I do agree that some brewers can get lost in the minutiae of adjusting all the fine details on their water. Where I disagree is that finding a good-tasting source water is sufficient for all your brewing.
I have a well with good-tasting, relatively soft water. There are some water adjustments that I make, where I think it improves the finished beer, but the difference is small enough where it could be considered a minor tweak and the beer would still be pretty good without it. But there are a few beers that absolutely require adjustment on top of my existing water or else the end result is lackluster.
For hoppy beers, I need to add sulfate to get to the 150-200ppm range for my tastes. I've tried it without sulfate and the hop character just falls flat, and in the 300+ range it becomes too much for my liking. For roasty beers like stouts and porters, I need to add baking soda to get in the 5.5-5.6 mash pH range. At lower pH ranges the roast character is muddy, while at higher ranges I get the roast character that I'm looking for.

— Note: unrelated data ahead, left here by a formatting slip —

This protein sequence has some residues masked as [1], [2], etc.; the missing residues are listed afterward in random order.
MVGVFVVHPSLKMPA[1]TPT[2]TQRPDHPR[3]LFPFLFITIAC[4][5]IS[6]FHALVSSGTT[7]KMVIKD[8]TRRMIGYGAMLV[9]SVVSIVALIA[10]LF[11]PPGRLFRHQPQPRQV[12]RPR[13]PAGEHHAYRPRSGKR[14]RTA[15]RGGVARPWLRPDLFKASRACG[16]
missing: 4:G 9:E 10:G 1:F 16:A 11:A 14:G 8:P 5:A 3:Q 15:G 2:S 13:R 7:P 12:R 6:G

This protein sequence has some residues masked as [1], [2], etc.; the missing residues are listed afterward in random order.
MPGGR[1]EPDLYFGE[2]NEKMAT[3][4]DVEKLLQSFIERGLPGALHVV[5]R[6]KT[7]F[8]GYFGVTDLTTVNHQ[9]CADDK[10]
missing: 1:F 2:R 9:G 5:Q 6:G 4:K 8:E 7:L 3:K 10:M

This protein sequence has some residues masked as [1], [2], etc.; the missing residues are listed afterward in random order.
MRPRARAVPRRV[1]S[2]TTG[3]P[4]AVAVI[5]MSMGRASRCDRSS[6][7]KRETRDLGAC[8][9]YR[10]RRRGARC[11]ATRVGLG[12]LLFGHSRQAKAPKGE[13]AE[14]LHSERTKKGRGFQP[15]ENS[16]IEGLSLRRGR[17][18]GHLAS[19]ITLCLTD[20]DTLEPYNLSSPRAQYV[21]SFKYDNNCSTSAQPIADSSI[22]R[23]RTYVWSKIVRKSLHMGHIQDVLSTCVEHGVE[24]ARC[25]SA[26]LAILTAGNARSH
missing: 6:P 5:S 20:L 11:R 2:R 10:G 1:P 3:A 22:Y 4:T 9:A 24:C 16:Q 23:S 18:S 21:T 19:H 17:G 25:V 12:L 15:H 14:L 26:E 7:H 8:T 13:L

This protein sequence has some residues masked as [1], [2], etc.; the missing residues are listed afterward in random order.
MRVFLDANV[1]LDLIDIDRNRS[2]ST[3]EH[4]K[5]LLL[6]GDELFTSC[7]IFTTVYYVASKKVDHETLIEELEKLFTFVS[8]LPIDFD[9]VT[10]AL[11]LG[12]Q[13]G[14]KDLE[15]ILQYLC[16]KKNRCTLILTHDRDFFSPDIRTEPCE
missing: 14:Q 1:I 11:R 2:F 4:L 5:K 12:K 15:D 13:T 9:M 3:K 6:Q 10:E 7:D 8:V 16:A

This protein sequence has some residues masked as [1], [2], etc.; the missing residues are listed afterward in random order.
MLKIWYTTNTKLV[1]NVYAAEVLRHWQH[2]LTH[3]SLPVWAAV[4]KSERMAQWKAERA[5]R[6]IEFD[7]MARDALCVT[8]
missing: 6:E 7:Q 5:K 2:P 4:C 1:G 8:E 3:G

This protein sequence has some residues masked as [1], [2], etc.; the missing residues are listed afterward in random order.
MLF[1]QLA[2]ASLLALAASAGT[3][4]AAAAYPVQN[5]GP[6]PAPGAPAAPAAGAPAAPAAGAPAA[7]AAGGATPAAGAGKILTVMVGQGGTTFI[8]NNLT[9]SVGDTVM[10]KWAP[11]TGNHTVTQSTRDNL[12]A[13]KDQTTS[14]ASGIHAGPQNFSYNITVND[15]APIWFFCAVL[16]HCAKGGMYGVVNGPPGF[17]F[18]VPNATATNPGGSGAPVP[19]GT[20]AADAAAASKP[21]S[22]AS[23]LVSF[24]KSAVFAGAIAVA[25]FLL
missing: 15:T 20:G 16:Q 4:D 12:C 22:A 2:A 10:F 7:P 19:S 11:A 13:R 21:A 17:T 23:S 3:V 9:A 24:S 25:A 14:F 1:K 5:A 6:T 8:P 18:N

So, while I think it's easy to get caught up in the small stuff (especially if you don't understand water adjustments very well), you still need to pay some attention to your water to make the best beer possible. Just like with cooking, proper balance of salt(s) and acidity will enhance your beer and highlight the flavors you're looking for.